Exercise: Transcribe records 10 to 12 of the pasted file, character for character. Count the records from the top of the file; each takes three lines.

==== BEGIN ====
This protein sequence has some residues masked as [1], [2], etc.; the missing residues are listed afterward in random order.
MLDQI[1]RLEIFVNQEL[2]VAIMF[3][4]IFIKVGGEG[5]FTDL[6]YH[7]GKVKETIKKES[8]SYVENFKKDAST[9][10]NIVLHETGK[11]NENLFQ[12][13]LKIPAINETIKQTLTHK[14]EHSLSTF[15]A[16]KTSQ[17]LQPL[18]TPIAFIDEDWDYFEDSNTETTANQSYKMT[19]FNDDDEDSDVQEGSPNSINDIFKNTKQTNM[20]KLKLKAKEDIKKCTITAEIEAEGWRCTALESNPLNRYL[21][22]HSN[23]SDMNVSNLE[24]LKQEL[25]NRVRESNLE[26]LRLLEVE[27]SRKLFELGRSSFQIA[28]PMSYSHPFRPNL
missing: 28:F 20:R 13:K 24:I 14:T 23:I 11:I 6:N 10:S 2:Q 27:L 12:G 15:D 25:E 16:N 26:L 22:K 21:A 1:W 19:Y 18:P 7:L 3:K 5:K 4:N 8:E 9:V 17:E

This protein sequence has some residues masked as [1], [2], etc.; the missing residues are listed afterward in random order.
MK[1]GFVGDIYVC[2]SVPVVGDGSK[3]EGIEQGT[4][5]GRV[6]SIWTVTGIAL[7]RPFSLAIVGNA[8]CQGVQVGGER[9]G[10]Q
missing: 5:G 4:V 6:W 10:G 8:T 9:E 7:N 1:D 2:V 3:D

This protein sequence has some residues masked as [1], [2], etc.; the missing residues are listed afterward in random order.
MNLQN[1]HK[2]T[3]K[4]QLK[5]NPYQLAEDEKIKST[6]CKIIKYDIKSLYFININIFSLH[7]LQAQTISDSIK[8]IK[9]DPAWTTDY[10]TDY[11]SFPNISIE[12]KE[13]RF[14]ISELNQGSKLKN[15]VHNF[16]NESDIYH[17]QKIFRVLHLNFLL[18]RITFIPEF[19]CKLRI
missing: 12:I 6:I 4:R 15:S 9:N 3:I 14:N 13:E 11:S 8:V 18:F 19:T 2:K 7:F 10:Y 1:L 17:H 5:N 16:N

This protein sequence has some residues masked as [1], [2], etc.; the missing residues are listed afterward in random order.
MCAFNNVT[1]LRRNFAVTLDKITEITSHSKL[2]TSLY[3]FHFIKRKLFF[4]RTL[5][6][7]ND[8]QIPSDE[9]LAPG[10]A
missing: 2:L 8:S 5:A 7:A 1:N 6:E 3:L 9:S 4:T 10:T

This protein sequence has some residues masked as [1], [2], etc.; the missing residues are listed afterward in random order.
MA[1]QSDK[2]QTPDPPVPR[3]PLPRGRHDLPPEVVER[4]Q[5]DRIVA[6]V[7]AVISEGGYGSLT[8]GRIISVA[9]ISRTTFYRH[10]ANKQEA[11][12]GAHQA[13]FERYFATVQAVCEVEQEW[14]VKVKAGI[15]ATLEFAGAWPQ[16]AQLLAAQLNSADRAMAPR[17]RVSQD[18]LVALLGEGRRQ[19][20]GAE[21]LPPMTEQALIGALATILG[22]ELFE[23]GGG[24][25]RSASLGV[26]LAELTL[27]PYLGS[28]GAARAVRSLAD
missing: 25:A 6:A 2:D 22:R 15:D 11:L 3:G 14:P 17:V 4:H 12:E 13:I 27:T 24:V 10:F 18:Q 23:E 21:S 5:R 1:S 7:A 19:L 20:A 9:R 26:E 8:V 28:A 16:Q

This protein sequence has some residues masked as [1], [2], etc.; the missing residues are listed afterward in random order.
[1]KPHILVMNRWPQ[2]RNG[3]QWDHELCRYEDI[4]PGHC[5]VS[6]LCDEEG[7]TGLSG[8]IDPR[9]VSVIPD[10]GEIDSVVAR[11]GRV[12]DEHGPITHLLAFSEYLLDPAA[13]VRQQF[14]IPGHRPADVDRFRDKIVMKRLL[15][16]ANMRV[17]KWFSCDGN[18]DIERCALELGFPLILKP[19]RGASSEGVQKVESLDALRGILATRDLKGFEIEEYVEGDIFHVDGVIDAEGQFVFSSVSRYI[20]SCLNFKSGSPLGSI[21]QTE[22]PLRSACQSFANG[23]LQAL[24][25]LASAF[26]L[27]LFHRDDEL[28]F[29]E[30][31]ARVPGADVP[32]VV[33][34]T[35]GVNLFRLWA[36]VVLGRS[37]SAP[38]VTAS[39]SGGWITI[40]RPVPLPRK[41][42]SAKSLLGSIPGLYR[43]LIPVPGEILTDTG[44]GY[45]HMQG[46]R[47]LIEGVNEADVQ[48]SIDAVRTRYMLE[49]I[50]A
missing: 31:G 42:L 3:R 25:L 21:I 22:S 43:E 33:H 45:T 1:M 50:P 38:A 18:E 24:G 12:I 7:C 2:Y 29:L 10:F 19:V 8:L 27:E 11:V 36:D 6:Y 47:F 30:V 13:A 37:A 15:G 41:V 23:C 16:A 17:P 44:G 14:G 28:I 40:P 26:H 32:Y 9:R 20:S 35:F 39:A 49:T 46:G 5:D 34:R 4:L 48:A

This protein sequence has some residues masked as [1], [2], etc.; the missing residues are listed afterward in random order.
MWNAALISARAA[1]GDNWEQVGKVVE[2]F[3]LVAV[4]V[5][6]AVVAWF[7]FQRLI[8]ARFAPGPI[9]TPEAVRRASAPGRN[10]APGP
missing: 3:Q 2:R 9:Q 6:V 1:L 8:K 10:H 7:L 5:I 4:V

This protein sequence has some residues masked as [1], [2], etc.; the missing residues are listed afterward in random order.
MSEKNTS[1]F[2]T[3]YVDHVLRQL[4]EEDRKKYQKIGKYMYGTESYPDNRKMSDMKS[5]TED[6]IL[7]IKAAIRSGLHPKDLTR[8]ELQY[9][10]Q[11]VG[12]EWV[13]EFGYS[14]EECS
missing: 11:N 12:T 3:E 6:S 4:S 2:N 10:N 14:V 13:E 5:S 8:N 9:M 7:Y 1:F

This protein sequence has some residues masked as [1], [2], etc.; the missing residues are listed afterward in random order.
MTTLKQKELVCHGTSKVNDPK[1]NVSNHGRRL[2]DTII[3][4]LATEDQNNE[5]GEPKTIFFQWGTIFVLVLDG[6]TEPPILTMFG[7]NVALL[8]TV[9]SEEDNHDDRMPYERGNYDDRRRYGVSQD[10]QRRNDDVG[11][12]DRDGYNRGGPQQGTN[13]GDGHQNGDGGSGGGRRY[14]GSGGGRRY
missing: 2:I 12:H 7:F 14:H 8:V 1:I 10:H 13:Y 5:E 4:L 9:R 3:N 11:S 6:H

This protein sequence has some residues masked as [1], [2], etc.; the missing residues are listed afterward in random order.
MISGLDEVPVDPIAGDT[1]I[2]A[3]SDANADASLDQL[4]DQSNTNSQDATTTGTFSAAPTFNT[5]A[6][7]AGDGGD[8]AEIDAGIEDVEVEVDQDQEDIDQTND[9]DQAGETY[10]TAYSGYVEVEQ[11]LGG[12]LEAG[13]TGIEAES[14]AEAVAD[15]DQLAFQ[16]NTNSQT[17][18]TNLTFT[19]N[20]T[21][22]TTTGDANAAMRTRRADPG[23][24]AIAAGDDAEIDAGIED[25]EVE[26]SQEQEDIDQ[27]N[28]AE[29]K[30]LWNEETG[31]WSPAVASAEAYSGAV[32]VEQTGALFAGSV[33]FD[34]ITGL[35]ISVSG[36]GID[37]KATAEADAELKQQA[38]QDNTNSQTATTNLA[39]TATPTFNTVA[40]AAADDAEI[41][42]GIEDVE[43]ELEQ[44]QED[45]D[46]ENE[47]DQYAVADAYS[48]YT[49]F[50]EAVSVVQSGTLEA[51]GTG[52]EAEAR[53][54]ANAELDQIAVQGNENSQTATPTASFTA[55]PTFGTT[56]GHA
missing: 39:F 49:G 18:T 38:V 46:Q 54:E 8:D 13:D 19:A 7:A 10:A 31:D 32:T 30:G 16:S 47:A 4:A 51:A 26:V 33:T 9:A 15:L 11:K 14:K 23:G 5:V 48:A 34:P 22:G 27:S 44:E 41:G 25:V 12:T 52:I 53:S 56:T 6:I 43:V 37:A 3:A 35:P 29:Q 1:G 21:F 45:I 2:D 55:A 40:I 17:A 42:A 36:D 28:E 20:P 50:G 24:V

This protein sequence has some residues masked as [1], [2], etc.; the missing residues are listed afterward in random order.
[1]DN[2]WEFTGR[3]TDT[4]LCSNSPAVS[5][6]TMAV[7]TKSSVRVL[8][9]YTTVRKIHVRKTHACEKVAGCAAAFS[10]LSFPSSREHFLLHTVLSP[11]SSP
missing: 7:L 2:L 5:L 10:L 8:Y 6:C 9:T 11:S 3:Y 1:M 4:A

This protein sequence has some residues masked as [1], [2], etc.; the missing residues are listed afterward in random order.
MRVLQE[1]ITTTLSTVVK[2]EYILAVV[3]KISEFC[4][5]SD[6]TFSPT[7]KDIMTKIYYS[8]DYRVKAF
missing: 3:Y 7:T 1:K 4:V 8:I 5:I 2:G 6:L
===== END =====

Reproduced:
This protein sequence has some residues masked as [1], [2], etc.; the missing residues are listed afterward in random order.
MISGLDEVPVDPIAGDT[1]I[2]A[3]SDANADASLDQL[4]DQSNTNSQDATTTGTFSAAPTFNT[5]A[6][7]AGDGGD[8]AEIDAGIEDVEVEVDQDQEDIDQTND[9]DQAGETY[10]TAYSGYVEVEQ[11]LGG[12]LEAG[13]TGIEAES[14]AEAVAD[15]DQLAFQ[16]NTNSQT[17][18]TNLTFT[19]N[20]T[21][22]TTTGDANAAMRTRRADPG[23][24]AIAAGDDAEIDAGIED[25]EVE[26]SQEQEDIDQ[27]N[28]AE[29]K[30]LWNEETG[31]WSPAVASAEAYSGAV[32]VEQTGALFAGSV[33]FD[34]ITGL[35]ISVSG[36]GID[37]KATAEADAELKQQA[38]QDNTNSQTATTNLA[39]TATPTFNTVA[40]AAADDAEI[41][42]GIEDVE[43]ELEQ[44]QED[45]D[46]ENE[47]DQYAVADAYS[48]YT[49]F[50]EAVSVVQSGTLEA[51]GTG[52]EAEAR[53][54]ANAELDQIAVQGNENSQTATPTASFTA[55]PTFGTT[56]GHA
missing: 39:F 49:G 18:T 38:V 46:Q 54:E 8:D 13:D 19:A 7:A 10:A 31:D 32:T 30:G 16:S 47:A 4:A 51:A 26:V 33:T 9:A 15:L 11:K 14:K 23:G 5:V 48:A 34:P 22:G 27:S 44:E 41:G 25:V 12:T 52:I 53:S 56:T 6:I 43:V 37:A 3:A 35:P 29:Q 1:G 21:F 45:I 2:D 55:A 40:I 17:A 42:A 36:D 28:E 20:P 50:G 24:V

This protein sequence has some residues masked as [1], [2], etc.; the missing residues are listed afterward in random order.
[1]DN[2]WEFTGR[3]TDT[4]LCSNSPAVS[5][6]TMAV[7]TKSSVRVL[8][9]YTTVRKIHVRKTHACEKVAGCAAAFS[10]LSFPSSREHFLLHTVLSP[11]SSP
missing: 7:L 2:L 5:L 10:L 8:Y 6:C 9:T 11:S 3:Y 1:M 4:A

This protein sequence has some residues masked as [1], [2], etc.; the missing residues are listed afterward in random order.
MRVLQE[1]ITTTLSTVVK[2]EYILAVV[3]KISEFC[4][5]SD[6]TFSPT[7]KDIMTKIYYS[8]DYRVKAF
missing: 3:Y 7:T 1:K 4:V 8:I 5:I 2:G 6:L